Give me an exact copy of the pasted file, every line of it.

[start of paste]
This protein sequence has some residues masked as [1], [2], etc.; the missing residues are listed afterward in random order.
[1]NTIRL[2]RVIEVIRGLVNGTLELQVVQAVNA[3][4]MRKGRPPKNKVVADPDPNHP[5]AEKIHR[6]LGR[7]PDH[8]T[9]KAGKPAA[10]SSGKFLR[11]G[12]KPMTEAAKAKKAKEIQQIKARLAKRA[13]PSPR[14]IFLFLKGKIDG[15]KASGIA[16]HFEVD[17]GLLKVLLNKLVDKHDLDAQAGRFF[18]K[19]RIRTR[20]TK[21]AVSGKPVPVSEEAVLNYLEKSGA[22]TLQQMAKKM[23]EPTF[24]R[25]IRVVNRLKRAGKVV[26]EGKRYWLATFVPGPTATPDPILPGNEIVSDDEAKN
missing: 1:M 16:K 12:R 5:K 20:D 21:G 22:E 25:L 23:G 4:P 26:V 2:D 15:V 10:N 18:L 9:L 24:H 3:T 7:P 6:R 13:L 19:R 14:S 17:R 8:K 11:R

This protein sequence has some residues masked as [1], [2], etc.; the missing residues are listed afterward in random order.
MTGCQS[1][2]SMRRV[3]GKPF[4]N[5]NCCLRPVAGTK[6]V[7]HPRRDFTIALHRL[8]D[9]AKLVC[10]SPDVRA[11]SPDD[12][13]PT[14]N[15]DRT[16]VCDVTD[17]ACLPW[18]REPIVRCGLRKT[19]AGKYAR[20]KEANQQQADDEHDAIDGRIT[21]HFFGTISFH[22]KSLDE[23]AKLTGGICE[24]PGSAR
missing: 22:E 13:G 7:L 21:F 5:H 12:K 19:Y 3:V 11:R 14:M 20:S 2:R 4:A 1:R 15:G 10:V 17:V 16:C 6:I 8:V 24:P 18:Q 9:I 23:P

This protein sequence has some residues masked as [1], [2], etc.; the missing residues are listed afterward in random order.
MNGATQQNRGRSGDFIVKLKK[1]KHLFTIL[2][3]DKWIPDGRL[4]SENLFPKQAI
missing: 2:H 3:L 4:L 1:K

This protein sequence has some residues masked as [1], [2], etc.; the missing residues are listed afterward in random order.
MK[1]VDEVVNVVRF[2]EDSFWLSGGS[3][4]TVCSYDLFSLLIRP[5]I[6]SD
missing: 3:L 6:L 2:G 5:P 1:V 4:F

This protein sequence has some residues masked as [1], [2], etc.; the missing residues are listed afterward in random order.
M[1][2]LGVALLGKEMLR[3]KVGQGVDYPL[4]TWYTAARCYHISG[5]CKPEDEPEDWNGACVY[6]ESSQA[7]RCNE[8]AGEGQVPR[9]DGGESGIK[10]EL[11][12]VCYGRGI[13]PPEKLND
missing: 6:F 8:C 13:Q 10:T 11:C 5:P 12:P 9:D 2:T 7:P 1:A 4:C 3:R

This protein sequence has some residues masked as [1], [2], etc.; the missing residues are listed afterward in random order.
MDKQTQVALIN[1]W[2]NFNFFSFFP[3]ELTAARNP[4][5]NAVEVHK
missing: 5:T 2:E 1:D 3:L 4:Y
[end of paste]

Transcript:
This protein sequence has some residues masked as [1], [2], etc.; the missing residues are listed afterward in random order.
[1]NTIRL[2]RVIEVIRGLVNGTLELQVVQAVNA[3][4]MRKGRPPKNKVVADPDPNHP[5]AEKIHR[6]LGR[7]PDH[8]T[9]KAGKPAA[10]SSGKFLR[11]G[12]KPMTEAAKAKKAKEIQQIKARLAKRA[13]PSPR[14]IFLFLKGKIDG[15]KASGIA[16]HFEVD[17]GLLKVLLNKLVDKHDLDAQAGRFF[18]K[19]RIRTR[20]TK[21]AVSGKPVPVSEEAVLNYLEKSGA[22]TLQQMAKKM[23]EPTF[24]R[25]IRVVNRLKRAGKVV[26]EGKRYWLATFVPGPTATPDPILPGNEIVSDDEAKN
missing: 1:M 16:K 12:R 5:K 20:D 21:G 22:E 25:L 23:G 4:P 26:V 2:D 15:V 10:N 18:L 9:L 24:H 3:T 7:P 6:R 13:L 19:R 14:S 17:R 8:K 11:R

This protein sequence has some residues masked as [1], [2], etc.; the missing residues are listed afterward in random order.
MTGCQS[1][2]SMRRV[3]GKPF[4]N[5]NCCLRPVAGTK[6]V[7]HPRRDFTIALHRL[8]D[9]AKLVC[10]SPDVRA[11]SPDD[12][13]PT[14]N[15]DRT[16]VCDVTD[17]ACLPW[18]REPIVRCGLRKT[19]AGKYAR[20]KEANQQQADDEHDAIDGRIT[21]HFFGTISFH[22]KSLDE[23]AKLTGGICE[24]PGSAR
missing: 22:E 13:G 7:L 21:F 5:H 12:K 19:Y 3:V 11:R 14:M 20:S 2:R 4:A 1:R 15:G 10:V 17:V 16:C 6:I 8:V 24:P 18:Q 9:I 23:P

This protein sequence has some residues masked as [1], [2], etc.; the missing residues are listed afterward in random order.
MNGATQQNRGRSGDFIVKLKK[1]KHLFTIL[2][3]DKWIPDGRL[4]SENLFPKQAI
missing: 2:H 3:L 4:L 1:K

This protein sequence has some residues masked as [1], [2], etc.; the missing residues are listed afterward in random order.
MK[1]VDEVVNVVRF[2]EDSFWLSGGS[3][4]TVCSYDLFSLLIRP[5]I[6]SD
missing: 3:L 6:L 2:G 5:P 1:V 4:F

This protein sequence has some residues masked as [1], [2], etc.; the missing residues are listed afterward in random order.
M[1][2]LGVALLGKEMLR[3]KVGQGVDYPL[4]TWYTAARCYHISG[5]CKPEDEPEDWNGACVY[6]ESSQA[7]RCNE[8]AGEGQVPR[9]DGGESGIK[10]EL[11][12]VCYGRGI[13]PPEKLND
missing: 6:F 8:C 13:Q 10:T 11:C 5:P 12:P 9:D 2:T 7:P 1:A 4:C 3:R

This protein sequence has some residues masked as [1], [2], etc.; the missing residues are listed afterward in random order.
MDKQTQVALIN[1]W[2]NFNFFSFFP[3]ELTAARNP[4][5]NAVEVHK
missing: 5:T 2:E 1:D 3:L 4:Y